17-1/2" long, with a 28" wingspan.
Wood Ducks are flamboyant in breeding plumage, practically unmistakable
with their brightly colored chestnut and yellow bodies, green
droop-crested heads, bright red bills, and bold white barring
on their faces and bodies. Females are drabber, with subtle iridescence
on overall grayish-brown bodies, spotted flanks, and a white
teardrop surrounding each eye. Juveniles appear similar to females,
as do non-breeding males in eclipse plumage (from June to September),
although they have the red bill and white facial markings.
seen on marine waters, the Wood Duck is a bird of wooded wetlands
and slow-moving, tree-lined rivers, with a preference for deciduous-tree
habitats. This cavity-nester requires either a natural cavity
or nest box to raise its young.
Ducks forage in the water by taking food from the surface and
up-ending to reach food underneath. They also graze on land.
Pairs form on the wintering grounds, and males attract females
by showing off their brightly colored plumage. Females demonstrate
strong fidelity to the sites where they hatched (philopatry),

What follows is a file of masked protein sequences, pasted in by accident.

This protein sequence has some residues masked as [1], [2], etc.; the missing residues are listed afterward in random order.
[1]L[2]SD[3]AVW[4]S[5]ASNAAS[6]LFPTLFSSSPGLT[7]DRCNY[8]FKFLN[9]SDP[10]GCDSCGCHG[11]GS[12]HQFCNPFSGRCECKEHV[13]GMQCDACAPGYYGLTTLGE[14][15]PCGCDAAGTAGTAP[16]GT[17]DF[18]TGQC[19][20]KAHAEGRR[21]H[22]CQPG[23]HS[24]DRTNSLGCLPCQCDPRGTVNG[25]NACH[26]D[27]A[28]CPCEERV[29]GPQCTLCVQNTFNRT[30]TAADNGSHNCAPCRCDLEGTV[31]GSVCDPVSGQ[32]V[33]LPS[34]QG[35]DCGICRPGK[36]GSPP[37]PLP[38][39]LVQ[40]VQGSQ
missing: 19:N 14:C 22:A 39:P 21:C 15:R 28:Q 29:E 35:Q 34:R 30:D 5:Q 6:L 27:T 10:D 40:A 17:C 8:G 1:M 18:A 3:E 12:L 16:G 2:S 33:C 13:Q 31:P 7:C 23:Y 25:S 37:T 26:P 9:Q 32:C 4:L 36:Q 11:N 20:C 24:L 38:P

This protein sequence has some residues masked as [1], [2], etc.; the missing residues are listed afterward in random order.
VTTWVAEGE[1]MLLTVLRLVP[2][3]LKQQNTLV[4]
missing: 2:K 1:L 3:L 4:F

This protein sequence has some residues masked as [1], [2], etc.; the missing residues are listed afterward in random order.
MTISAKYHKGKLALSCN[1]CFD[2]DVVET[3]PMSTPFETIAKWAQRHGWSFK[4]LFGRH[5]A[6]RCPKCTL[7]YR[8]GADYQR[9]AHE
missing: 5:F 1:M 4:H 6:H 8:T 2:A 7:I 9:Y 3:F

and they lead their mates back to those sites in the spring.
plant seeds make up the majority of the diet. Insects and other
aquatic invertebrates are also eaten, especially by young birds.
In areas with oak trees, acorns are a significant source of food.
Ducks nest in cavities near or above water, up to 65 feet high.
The most common natural cavities are Pileated Woodpecker holes,
but artificial nest boxes are used as well. The cavity is lined
with down. The female lays 9 to 14 eggs and incubates them for
25 to 35 days. After the female begins incubation, the pair breaks
up. After one day in the nest, the young leap to the ground or
water, often quite a long jump. The young can swim and feed themselves,
but the female continues to tend them for 5 to 6 weeks. She leaves
before they can fly, however. They fledge when they are 8 to
9 weeks old.
Wood Ducks are short-distance migrants, but almost 75% of the
Wood Ducks in the Pacific Flyway are non-migratory. Those that
are migratory fly from British Columbia through western Washington
and winter in the Central Valley of California. Some western
Washington breeders do not appear to be migratory, although most
are. Those from eastern Washington are also migratory. Males
gather in a post-breeding flock and molt before the fall migration.
Ducks declined seriously during the late 19th Century due to
over-hunting and habitat loss, and were threatened with extinction
early in the 20th Century. Legal protection, beginning in 1918
with the Migratory Bird Treaty Act, and major initiatives to
provide nest boxes in appropriate habitat have helped the Wood
Duck recover to healthy numbers. Expanding beaver populations
throughout the Wood Duck's range have also helped the population
rebound as beavers create an ideal forested wetland habitat for